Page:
Modern automobiles are logging tremendous amounts of information every single second they’re being put to use, and a senior executive at the Ford Motor Company says car manufacturers have access to every last piece of it.
At the CES electronic trade show in Las Vegas this week, the global vice president for Ford’s marketing and sales division opened up about just exactly how much data is being collected by his company’s latest line of smart cars.
“We know everyone who breaks the law, we know when you\’re doing it. We have GPS in your car, so we know what you\’re doing,” Ford’s Jim Farley told a Vegas crowd on Wednesday, according to Business Insider reporter Jim Edwards.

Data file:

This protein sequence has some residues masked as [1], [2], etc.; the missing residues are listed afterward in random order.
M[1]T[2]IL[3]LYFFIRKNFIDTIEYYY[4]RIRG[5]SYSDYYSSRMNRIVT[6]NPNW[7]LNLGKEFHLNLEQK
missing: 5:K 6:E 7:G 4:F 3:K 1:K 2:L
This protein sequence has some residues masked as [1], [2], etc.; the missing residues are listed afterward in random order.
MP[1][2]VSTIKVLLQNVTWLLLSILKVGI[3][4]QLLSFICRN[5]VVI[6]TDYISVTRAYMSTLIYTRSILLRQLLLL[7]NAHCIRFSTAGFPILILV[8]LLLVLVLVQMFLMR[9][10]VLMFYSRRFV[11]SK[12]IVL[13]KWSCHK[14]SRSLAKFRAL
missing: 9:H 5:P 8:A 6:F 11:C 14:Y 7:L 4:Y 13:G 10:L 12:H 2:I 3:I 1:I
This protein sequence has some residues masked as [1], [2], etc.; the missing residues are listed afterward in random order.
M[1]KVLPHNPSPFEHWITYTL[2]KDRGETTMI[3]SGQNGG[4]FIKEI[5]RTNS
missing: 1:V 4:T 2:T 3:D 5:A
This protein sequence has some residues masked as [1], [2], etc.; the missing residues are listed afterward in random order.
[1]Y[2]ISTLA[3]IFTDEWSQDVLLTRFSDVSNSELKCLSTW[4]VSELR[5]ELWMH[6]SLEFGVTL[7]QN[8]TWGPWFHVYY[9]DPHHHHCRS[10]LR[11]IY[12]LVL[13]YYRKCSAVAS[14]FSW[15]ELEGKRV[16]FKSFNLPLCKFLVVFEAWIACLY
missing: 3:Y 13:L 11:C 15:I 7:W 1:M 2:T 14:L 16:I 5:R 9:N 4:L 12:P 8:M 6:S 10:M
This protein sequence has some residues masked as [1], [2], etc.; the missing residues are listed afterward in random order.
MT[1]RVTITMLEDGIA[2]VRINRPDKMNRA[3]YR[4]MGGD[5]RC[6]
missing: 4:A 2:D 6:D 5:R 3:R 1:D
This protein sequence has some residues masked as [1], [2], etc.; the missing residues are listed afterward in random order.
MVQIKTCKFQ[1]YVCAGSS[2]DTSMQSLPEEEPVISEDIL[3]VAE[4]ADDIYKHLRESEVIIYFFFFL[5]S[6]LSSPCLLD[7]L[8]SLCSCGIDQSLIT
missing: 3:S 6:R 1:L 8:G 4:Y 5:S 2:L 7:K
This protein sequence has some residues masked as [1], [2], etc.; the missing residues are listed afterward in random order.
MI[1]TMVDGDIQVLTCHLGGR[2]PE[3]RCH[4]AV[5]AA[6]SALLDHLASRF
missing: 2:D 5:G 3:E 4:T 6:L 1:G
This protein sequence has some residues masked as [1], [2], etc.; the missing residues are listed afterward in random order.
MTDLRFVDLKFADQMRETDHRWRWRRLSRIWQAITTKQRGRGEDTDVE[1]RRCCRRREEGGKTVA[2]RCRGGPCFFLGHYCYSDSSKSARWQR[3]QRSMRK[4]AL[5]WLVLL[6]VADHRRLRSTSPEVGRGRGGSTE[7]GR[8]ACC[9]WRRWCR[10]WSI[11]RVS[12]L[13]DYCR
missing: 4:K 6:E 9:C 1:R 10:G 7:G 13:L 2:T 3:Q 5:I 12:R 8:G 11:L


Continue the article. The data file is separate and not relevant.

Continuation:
“By the way, we don\’t supply that data to anyone,\” Farley assured attendees.
But just as how National Security Agency leaker Edward Snowden revealed how the United States government compels telecommunication companies for metadata pertaining to the phone habits of millions of Americans on a regular basis, the sheer face alone that this automotive data is being collected and stored means it could someday be used by others.
Edwards described Farley’s remark as being “both sinister and obvious.”
“Because of the GPS units installed in Ford vehicles, Ford knows when its drivers are speeding, and where they are while they\’re doing it,” Edwards wrote. Should the company choose to share that information with law enforcement, though, then it could create an environment where surveillance extends off the computer and onto the road.